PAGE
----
Traditional large sourdough
500gr Canadian Strong White Bread Flour
315gr Tepid Water @ 28-29C
11gr fine salt
180gr Levan - from approx. 70gr active starter, 70gr white bread flour, +/- 70gr tepid water (28-29C use a thermometer). Mix to a smooth paste adding just enough water to achieve this. It shouldn't be too stiff and should find it's own level in a bowl. Cover with cling film and leave for 8-12 hours in a warm place. Make sure there is plenty of space in the bowl as this should nearly double in size.
Weigh flour and add water to mix to a dry pastry-like consistency.
leave this uncovered for 30 minutes to allow the gluten to develop.
Add levan & salt and knead for 10-15 minutes or until dough passes the window pane test. This can be done in a mixer.
Transfer dough to a lightly-oiled container, cover with oiled cling film and leave in a warm place for 30 minutes. I use a rectangular Tupperware as it needs to be large enough to facilitate the next stages. You will find what suits you best.
Leaving the dough in the container and starting from one end, GENTLY pull the dough up from one end lifting from each side using you for fingers and thumbs. GENTLY stretch and fold under itself a little at a time, moving down the dough until it is all stretched folded over itself. Turn the container a quarter and repeat. You may find this less sticky on the hands if you run your fingers under the cold tap first and just shake of the excess but do not dry them.
Cover the dough and leave in a warm place for a further 30 minutes.
Repeat the stretch and fold/roll process another 3 times, including the last 30 minute rest.
Transfer dough to a clean, dry board (timber or glass works best) - do not flour the board at this stage.
Using a dough scraper, work around the dough from the outside edge in one direction, gently shaping it into a ball. At this point, you could divide the dough into 2 loaves if preferred. Leave uncovered for 30 minutes to "bench rest" during which time the dough will develop a "skin".
Now is the interesting bit - you may develop your own preferences here but what we are doing is enclosing all the air and further developing the structure; I've heard it called knitting or finishing. As always, you need to handle the dough with care so you do not loose air and make it too heavy.
Now, both the surface and your hands should be lightly floured. Turn the dough over an let it relax a bit, you should see it spread out a little. Gently pull it into a rectangular shape and then fold up the bottom third away from you. Fold each side in towards the centre overlapping one side over the other to make a parcel and then pull the top "tab" gently over the whole ball. Gently shape the dough with your hands into a round or oblong as preferred. You can add more knitting to this stage and there is more information and instructions to be found on the internet.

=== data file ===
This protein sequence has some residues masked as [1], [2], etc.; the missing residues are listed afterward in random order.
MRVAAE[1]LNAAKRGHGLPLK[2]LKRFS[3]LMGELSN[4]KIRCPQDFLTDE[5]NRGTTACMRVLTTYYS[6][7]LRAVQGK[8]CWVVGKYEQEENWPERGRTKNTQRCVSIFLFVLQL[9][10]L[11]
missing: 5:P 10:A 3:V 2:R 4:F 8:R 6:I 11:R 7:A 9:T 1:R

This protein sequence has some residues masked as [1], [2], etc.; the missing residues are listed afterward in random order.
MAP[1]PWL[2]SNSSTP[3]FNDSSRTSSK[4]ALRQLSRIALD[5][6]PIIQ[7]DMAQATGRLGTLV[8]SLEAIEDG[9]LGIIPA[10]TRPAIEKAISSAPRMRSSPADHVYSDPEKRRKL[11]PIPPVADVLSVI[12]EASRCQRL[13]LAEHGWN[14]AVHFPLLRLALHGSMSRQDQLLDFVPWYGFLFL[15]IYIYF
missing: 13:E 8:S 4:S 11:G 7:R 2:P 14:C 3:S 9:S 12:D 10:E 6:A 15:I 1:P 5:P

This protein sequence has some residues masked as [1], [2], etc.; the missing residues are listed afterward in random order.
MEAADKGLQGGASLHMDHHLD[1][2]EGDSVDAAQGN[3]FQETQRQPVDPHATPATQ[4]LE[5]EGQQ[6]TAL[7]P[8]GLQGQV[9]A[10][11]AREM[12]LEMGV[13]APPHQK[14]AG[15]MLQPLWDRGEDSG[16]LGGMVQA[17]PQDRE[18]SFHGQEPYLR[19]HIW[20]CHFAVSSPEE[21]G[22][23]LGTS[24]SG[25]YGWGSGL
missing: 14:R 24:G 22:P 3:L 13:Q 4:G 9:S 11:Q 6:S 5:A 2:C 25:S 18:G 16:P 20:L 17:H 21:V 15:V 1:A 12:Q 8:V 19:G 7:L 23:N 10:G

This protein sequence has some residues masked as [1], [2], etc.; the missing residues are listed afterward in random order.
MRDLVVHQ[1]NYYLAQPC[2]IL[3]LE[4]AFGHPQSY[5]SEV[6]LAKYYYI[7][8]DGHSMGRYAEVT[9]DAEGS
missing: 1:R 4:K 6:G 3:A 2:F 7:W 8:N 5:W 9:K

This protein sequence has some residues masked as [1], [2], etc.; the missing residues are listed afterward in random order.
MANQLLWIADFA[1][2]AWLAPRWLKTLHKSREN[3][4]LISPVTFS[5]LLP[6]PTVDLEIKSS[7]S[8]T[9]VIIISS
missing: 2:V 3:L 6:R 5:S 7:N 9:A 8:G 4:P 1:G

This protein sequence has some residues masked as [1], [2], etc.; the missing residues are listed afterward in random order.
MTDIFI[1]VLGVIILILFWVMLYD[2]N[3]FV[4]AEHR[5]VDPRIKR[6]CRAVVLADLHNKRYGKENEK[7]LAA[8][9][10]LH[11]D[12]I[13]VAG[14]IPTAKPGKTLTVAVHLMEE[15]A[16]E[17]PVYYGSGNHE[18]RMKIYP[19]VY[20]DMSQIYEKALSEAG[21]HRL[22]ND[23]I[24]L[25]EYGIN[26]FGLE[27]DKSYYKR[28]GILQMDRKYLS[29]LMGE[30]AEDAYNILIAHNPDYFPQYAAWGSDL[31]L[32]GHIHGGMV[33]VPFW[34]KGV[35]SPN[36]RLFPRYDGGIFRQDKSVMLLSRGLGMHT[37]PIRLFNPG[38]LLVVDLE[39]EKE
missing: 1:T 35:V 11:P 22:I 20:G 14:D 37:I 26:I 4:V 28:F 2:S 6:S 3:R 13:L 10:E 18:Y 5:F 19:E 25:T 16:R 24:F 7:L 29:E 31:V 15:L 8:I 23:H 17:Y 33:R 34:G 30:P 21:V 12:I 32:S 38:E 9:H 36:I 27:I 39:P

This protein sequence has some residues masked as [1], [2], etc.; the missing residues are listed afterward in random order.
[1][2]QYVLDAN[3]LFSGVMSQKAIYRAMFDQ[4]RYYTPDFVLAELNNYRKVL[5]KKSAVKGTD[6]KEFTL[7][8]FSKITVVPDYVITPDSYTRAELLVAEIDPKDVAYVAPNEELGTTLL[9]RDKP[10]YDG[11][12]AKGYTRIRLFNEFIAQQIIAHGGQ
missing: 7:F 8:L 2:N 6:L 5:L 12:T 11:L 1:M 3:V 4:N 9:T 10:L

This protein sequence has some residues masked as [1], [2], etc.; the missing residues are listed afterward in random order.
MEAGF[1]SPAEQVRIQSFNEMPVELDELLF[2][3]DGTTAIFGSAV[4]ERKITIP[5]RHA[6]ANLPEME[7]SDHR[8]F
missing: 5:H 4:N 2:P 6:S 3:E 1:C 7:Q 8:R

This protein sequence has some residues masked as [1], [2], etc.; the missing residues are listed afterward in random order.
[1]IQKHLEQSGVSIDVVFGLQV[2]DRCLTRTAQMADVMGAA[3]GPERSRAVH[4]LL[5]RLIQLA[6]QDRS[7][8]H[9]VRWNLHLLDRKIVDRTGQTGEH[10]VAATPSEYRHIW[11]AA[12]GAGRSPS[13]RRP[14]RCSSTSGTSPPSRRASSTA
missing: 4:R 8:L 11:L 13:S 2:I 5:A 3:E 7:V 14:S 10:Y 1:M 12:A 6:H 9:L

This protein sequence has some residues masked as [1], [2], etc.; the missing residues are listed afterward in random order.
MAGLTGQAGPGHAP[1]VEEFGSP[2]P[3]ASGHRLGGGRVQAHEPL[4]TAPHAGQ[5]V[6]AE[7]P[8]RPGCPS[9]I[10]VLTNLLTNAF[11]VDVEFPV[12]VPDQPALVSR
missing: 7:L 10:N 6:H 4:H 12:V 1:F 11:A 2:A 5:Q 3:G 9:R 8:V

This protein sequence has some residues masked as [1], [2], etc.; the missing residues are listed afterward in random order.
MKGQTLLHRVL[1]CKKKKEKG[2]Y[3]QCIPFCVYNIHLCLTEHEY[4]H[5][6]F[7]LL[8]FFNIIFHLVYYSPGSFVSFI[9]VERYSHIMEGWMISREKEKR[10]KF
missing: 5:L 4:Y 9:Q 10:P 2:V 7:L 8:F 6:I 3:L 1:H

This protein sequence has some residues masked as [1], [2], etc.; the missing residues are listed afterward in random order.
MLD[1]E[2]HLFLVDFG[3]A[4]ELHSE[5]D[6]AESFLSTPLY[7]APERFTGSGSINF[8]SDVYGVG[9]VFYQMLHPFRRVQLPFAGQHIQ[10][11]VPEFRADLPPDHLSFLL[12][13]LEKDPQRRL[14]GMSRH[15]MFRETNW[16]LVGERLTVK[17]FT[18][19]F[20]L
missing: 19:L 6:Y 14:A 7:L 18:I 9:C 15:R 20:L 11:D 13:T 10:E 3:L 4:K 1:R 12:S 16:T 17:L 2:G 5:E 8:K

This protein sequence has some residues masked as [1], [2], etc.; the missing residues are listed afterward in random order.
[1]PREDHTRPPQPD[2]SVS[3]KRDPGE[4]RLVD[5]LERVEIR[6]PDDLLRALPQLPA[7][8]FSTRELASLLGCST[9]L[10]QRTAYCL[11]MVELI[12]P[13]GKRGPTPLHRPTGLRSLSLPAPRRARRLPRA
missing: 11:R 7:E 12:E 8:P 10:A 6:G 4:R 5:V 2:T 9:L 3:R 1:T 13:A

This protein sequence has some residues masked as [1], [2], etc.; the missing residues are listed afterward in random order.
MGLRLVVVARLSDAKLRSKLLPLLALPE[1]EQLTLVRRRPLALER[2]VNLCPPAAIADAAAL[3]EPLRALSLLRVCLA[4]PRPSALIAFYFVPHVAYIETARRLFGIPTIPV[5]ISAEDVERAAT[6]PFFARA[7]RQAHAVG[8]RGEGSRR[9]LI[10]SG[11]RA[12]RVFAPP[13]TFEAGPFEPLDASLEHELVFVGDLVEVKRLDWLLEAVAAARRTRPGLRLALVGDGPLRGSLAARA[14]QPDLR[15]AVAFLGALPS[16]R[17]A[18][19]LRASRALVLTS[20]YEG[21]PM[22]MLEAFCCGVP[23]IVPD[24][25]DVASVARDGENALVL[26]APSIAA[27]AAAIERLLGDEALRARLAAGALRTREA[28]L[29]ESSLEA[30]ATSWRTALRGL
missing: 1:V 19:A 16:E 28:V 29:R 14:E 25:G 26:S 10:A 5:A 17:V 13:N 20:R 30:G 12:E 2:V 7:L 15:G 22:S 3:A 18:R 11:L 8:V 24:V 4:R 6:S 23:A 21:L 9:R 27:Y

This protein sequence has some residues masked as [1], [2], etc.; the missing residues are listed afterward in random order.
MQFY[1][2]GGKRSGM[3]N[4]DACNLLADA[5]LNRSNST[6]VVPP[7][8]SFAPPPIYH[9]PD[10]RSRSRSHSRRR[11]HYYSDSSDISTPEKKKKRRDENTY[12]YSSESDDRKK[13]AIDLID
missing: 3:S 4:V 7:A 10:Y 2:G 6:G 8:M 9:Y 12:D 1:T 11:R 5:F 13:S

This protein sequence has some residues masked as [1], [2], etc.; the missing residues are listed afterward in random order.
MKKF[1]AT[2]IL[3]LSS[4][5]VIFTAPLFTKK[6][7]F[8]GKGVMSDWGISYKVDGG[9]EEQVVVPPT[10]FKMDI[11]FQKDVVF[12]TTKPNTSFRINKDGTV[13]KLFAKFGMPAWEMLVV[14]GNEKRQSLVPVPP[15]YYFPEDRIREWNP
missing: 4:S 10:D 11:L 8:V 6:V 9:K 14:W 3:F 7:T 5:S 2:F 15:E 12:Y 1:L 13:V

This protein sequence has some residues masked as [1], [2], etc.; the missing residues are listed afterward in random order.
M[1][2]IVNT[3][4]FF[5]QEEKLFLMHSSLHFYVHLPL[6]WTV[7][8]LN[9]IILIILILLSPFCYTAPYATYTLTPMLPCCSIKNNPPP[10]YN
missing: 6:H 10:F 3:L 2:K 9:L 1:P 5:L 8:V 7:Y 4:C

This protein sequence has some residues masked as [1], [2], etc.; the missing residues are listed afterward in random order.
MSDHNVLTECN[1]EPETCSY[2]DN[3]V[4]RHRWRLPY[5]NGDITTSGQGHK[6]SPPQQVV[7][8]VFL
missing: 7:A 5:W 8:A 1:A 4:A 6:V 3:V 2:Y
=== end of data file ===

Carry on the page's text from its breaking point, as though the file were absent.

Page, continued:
Rest in a banneton or in a tea towel-lined bowl, uncovered, in the fridge overnight.
Preheat oven to 240C. If you have a steam option that's great otherwise put a small container of water in the bottom of the oven.
Carefully transfer the loaf onto a floured baking tray (I use baking parchment or a silicon liner), using a very very sharp knife, make a few deep scores across the whole width of the top and sprinkle the loaf with flour.
Turn the oven down to 220-215C just before putting your loaf in the oven. Do not take the loaf from the fridge until your oven is up to temperature.
Overall baking time is approx. 35-40 minutes but you need to keep an eye on it to make sure it's not getting too dark. I turn my oven down to 195C after 15 mins. This is a little cooler than most recipes state so I think I must have a "hot" oven.
When you think it is done, knock gently on the bottom - it should sound hollow. If you need, return it to the oven for a further 5 minutes placing it upside down on the tray.
Leave to cool on a wire rack for about an hour before cutting - this is a real test of willpower.
Added by: Joedechambers
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